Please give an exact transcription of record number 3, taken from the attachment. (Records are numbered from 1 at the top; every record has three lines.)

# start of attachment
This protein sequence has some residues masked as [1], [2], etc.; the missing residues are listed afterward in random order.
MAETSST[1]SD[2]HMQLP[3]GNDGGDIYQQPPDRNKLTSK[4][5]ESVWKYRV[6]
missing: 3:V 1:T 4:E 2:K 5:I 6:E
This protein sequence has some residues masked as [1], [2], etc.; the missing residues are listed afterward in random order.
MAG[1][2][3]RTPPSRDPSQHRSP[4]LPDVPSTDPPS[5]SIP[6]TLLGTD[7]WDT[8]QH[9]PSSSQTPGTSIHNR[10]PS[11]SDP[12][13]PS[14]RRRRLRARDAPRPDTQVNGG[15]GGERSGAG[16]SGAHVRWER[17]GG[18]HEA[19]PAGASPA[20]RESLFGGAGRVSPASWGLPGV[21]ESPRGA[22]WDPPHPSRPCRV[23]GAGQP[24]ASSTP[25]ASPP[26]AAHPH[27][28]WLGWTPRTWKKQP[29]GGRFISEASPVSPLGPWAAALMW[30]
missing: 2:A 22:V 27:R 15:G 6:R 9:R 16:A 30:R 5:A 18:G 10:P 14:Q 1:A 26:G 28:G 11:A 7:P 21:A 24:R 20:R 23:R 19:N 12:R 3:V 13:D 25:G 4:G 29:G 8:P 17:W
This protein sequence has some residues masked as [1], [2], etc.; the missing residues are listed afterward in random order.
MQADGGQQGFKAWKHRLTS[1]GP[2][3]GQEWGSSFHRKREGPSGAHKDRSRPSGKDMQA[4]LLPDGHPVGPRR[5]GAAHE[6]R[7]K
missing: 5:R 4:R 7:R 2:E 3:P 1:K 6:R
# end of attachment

This protein sequence has some residues masked as [1], [2], etc.; the missing residues are listed afterward in random order.
MQADGGQQGFKAWKHRLTS[1]GP[2][3]GQEWGSSFHRKREGPSGAHKDRSRPSGKDMQA[4]LLPDGHPVGPRR[5]GAAHE[6]R[7]K
missing: 5:R 4:R 7:R 2:E 3:P 1:K 6:R